4. Lower your expectations – in other words, be kind to yourself. How often do you find yourself saying ‘I should’? We give ourselves a set of high expectations yet the gap between expectation and reality is often a factor in mental health issues such as depression as you can feel hopeless at achieving those expectations. This is particularly pertinent for all those parents trying to home-school.
  5. Express yourself - writing, drawing, acting, dancing, singing, painting. The act of expressing your experience releases the emotional burden you are carrying and leaves you feeling lighter and freer and builds emotional resilience.

AB: What can churches do to help those whose mental health has suffered as a result of the Covid pandemic?

AR: I think it is fair to say church leaders have provided pastoral support to their parishioners, but most are not trained to deal with mental health challenges. They will not have faced the extent of mental heath difficulties that many now will. I think to appropriately support, and to be able to understand the situation they are facing, will require churches building relationships with psychologists, psychiatrists, therapists and counsellors. There are churches who have started such relationships with positive effect to both their members and the communities they serve.

Churches need to ensure that those who provide pastoral care also have training. With the severity of mental health we are now facing, if we face it without knowledge and training churches may find themselves struggling.

There are some more simple things as well such as using technology to provide online courses, mindfulness to help mental health (based on a self-management approach), looking at health in a holistic manner, including healthy eating. Technology can also help reach those in the community who are feeling isolated and alone. I think often within church we can think someone is ok because they are part of a group or a family, when the reality can be very different. We cannot have open door church buildings, but we can create open door opportunities where people pop in on a Zoom meeting for a chat and a coffee. Getting the congregation mobilised to drop a card into their neighbours, or baking cookies and dropping a packet to the houses in their street, creating a hug-in-a-mug pack, gathering hand creams and lip balms for care staff and targeting care homes and residential homes – they get forgotten because everyone takes things to the hospital. The list is endless.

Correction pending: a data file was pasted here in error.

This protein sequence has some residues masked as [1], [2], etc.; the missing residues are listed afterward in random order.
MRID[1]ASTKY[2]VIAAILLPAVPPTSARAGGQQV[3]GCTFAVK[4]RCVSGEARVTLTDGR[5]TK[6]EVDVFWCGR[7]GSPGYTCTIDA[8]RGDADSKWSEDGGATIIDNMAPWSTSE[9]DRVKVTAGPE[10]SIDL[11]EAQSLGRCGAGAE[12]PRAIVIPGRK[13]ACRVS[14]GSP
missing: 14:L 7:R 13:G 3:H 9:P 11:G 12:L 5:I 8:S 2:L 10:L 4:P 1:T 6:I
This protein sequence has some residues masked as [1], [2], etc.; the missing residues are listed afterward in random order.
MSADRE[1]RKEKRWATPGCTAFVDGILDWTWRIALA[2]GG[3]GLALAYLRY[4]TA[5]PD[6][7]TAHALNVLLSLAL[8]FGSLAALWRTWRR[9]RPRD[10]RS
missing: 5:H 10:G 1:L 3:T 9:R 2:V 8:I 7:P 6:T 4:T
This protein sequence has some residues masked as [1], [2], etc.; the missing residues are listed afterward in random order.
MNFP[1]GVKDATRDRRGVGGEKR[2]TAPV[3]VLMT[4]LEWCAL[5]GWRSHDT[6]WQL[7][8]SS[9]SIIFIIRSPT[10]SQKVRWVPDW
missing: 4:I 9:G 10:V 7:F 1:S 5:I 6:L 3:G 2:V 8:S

It is about expressing love, without agenda, and giving support with open hands.

AB: It’s expected that many people will emerge from the pandemic with some level of trauma. Are there particular ways churches can support people who have experienced trauma?

AR: My response is as above: we need to have trained support structures in place as well as pastoral carers having training. One of the issues with trauma is that without training you can increase the trauma experience and vicariously become traumatised yourself. It is about normalising mental health within the church. People who have mental health issues and trauma are having normal experiences but to vastly abnormal situations. It is normal to be experiencing trauma reactions when you have faced trauma. Churches also need to find a language that is accessible and reaches all areas of society.

Traumatic experiences will not only be seen in frontline staff. One significant area of trauma is around unresolved grief: families having to say goodbye over FaceTime, families on FaceTime with their loved ones and hearing others in the wards dying, not being able to have a funeral with all the friends and family, not being able to touch or hug those in grief. This is trauma, and at the point of typing this, over 100,000 people have died in the last year from Covid. That means hundreds of thousands of grieving people who have experienced the trauma of the death of a loved one and of not being able to be there as their loved one leaves them.

Our response as the Church should be as I have said above; it is about expressing love, without agenda, and giving support with open hands to those who have needs.

The Church has often been where people turn to in times of trouble. Let’s put the Church in the centre of our communities and then we can do the turning – to those who are experiencing trouble.